“Data” is entering just about any discussion these days – including football (known in very few countries as ‘soccer’).
Most football clubs have seen Moneyball, and are well aware that you cannot solely base your decisions on what you see and the result of a game. Goals are simply too infrequent events to be the foundation for match analysis as, at the professional level, the most common scoreline is 1-0, followed by 2-1 and 2-0.
In order to get better data, companies such as Opta and Understat provide more detailed analysis. One of the most interesting is Expected Goals – or xG – and it has proven to add much more depth in the analysis of a match and the underlying performance of teams and individual players.
What if the data goes against the common belief system?
If we take the three biggest names, xG will show that:
- Messi scored 31,5 more goals than expected in the last 5 seasons (176 goals, with only 2015/16 at 1 below expected)
- Christiano Ronaldo has scored 4,4 more than expected (155 goals, with just one season above expected – 8,5 goals in 2014/15)
- Neymar has scored as expected (93 goals, varying from -4 to +3 per season).
In other words: Messi is really good at finishing, the two others are on par with what you would expect. However, consider these data points:
- In 2018/19 Robert Lewandowski scored 11 goals fewer than expected, yet still ended up as top scorer in the Bundesliga and winning the title with Bayern
- Harry Kane consistently scores at the expected rate, except in 16/17 where he outperformed the expected by close to 50% or 9 goals!
- During the last 5 seasons, Paul Pogba is 10% worse finisher than expected, but as a chance creator, he has 45% more assists than expected over 5 seasons
So if you have that kind of data, what decisions do you make that are different? Should Lewandowski get a bonus because he became
If you go through the thousands of data
More data (initially) means more complexity
xG provides more insight than purely the number of goals scored, but every coach will also say that they need more. The most advanced clubs will have GPS tracking of players, heart rate monitors, video analysis, injury records, leadership qualities assessments, amount of merchandise you can sell, etc.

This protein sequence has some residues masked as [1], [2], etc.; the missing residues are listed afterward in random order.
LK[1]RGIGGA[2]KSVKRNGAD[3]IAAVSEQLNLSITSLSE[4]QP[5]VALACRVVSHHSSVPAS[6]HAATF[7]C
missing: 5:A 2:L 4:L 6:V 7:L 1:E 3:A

Once, you start working with the data, patterns will emerge and you will start to see, which data points you need to pay attention to at what specific points in time. Maybe fitness is more important during a busy period, maybe passing completion rate during the warm months etc.
You have the data but what is the right question to ask?
Football is decided by very few goals, which exaggerates a problem known as outcome bias. Evaluating the quality of something when the outcome is known or distorting the narrative.
A good example is a recent game between Liverpool and Leicester. Liverpool ended up winning due to an injury-time penalty. Most pundits and reports tell a story of a brave Leicester that deserved a point from the game. Liverpool was lucky and had the “margins on its side”.
If you look at the game as a whole Liverpool’s XG was 3.75 – and Leicester’s 0,10. In other words, Leicester was lucky to be in it at all, and Liverpool could consider themselves unlucky. However, if you look at it from the “10 minutes to go, all square”-angle, the answer is slightly different. Liverpool creates 0,84 xG after the equalizer, with the majority being attributed to the late penalty (0,76). The nature of a penalty is that it can be created from a chance, which is a much smaller chance from the start – so yes, after 1-1, Liverpool could be considered lucky.
At a “season”-level, Manchester United is in “crisis” after a weak start ranking number 10 after 11 rounds with their lowest points total for more than 30 years. However, if we look at the individual xG of the individual games they have played, they have outperformed the opposing team – and been “unlucky” in 8 out of 11 matches. Do you fire the coach based on that?
Knowing what the right question to ask is critical. Football results are the same as business results in the sense that they are a result of many small decisions being made by players, or your employees, along with external factors such as weather and referees (VAR…), or competition and legislation – and a lot of the time simply luck. In many cases you can be close and win/lose a sale by very little, however, the customer does not need 52% of their car and 48% of your car. The same is the case in football, where you can be totally outplayed and still walk away with three points.
You can’t improve without data
Having more data, will make things more complicated. However, you do need to be able to ask the right questions. Data scientists can crunch it for you, ask you some “stupid” questions, but they are really only effective when combined with the existing knowledge in the organisation. The same way that football coaches are still football coaches, supported by data. Not the other way around.
So why not ask: Why do you get so excited at corners, when only 1 out of every 70 results in a goal – or one goal per 4.5-7 matches?
Or is 2-0 really the most dangerous lead? No it obviously isn’t…